Read virtually any get out of debt success story, and you’re pretty much guaranteed to see two words: side hustle. Want proof? Take a look at ours. It has side hustle written all over it.
For as long as I’ve been blogging, I’ve had a lotta-love, little-hate relationship with side hustling. Because my primary side hustle is another iteration of my true passion, it doesn’t bother me. Generally. In fact, I tutored long before I started blogging. I worked at the writing center in undergrad to help pay my tuition, and I have tutored off and on since then. At first, it was just a few odd sessions here and there, but when I set my sights on $700 wedding shoes, I went full throttle into the world of side hustling.
If side hustling has been so beneficial, why the bitterness? As much as I’d like to tell you that this post is the product of waking up on the wrong side of the bed, it’s much more than that. It’s real talk and a real hard look at bloggers’ favorite thing to peddle.
Think about the last “top side hustles” post you read. Or wrote. In fact, do a Google search. I’ll wait. More often than not, tutoring is at the top of many of those lists. And for good reason. It can be really lucrative. There are specialized mathematics tutors (think AP BC Calc) and foreign language experts that net $50-$75 an hour where I live.
The problem with most of these tutoring posts, though, is that they’re followed by the reminder to “brush up on your skills” or “skim through a textbook at your library”. Here’s the thing. Kids and teens deserve better than that. No, I do not think that every tutor should also be a certified teacher. In fact, there is much to be learned from experts from all disciplines. But I also firmly believe that if you are going to promise to help someone, you should have a clue. And not just a little clue. A big one. Because chances are, if someone is seeking out your services as a tutor, their child is either trying to get ahead or is struggling with some kind of learning difficulty. Putting that kind of trust in someone deserves more than just a cursory glance at BOB in the dusty old math book at your library.
*If you don’t know that BOB is back-of-book where the odd-numbered answers are, I can tell two things about you: You probably took AP BC Calc, and you’re not a teacher. Want to really test their knowledge? Assign a few even-number problems.
The Rise of the MLM
MLMs annoy me just as much as the next person, but I refuse to do more than pick on the handful that could actually do serious harm to people. In fact, there’s nothing I delight in more than reading irate posts and tweets about MLMs from bloggers who sound the trumpet and wave the side hustle banner. Um. You know that we are partially to blame, right?
I get that we are fast approaching hydra status. I am no longer willing to share any detail of my life on my personal Facebook page because I know that no matter if I am sick, pregnant, happy, or simply still alive, that there is an oil, wrap, nail sticker, or legging pattern for that. And someone will offer to sell it to me. It’s that bad.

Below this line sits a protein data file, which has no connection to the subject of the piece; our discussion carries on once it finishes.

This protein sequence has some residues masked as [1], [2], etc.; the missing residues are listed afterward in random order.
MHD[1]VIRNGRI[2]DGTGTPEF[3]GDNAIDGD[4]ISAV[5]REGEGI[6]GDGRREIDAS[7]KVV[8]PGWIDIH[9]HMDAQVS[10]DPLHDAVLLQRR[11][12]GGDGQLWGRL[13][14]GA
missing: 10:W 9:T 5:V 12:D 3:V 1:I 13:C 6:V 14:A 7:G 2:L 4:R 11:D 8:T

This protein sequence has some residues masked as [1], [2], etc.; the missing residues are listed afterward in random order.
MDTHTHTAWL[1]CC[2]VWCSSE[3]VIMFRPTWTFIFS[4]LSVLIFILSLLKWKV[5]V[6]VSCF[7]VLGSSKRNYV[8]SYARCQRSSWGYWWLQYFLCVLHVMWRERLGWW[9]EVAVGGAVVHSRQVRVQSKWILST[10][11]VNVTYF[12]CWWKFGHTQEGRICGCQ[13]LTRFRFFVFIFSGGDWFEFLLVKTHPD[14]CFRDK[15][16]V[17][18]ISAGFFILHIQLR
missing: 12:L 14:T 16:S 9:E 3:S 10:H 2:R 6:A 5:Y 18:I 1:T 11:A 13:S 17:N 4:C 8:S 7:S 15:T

But honestly, MLMs are the low-hanging fruit of the side hustle world. Imagine not being an expert side hustler. Imagine not making money from your blog. (You’re basically imagining my life right now, TBH.) How do you get started? Well, you might click someone’s Bluehost affiliate link and start your own blog, or you might think back to your friend who literally does nothing but broadcast her love of leggings. If she loves selling this much, maybe you could get in on it, too. And these MLM setups make it so easy to see the positives. Never mind the fact that they largely gloss right over the hefty startup fees and the unlikely reality that you will ever actually get to drive a pink Cadillac.
It’s Just Downright Exhausting
But what’s the real reason that I sour on side hustling?
They’re a lot of flipping work.
This year, I’m side hustling more than I have in a long time. It turns out, an unpaid maternity leave is just as motivating as a sparkly pair of Jimmy Choos. I am also more stressed and have battled far more colds than I ever have. In short, yes, I am creating real financial peace of mind for myself. But I’m also burning the candle at both ends and through the middle in the name of extra income.
Maybe you are cool as a cucumber. Maybe your immune system isn’t turning out to be a total lemon. Maybe your side hustle is something that you truly enjoy (because the new name for side hustling is the passion project). Still, it takes time, energy, and effort.
And maybe it’s the fact that I am seven months pregnant or maybe it’s the fact that I am closer to 40 than 20, but I am starting to think more and more that nobody really has time, energy, and effort for that. At least in a long-term, sustainable way. Side hustling is a starting point, a safety net, possibly even a means to switch careers. But I’m also really starting to be convinced that side hustling isn’t forever.
So Tell Me…Where do you fall on the spectrum of side hustling?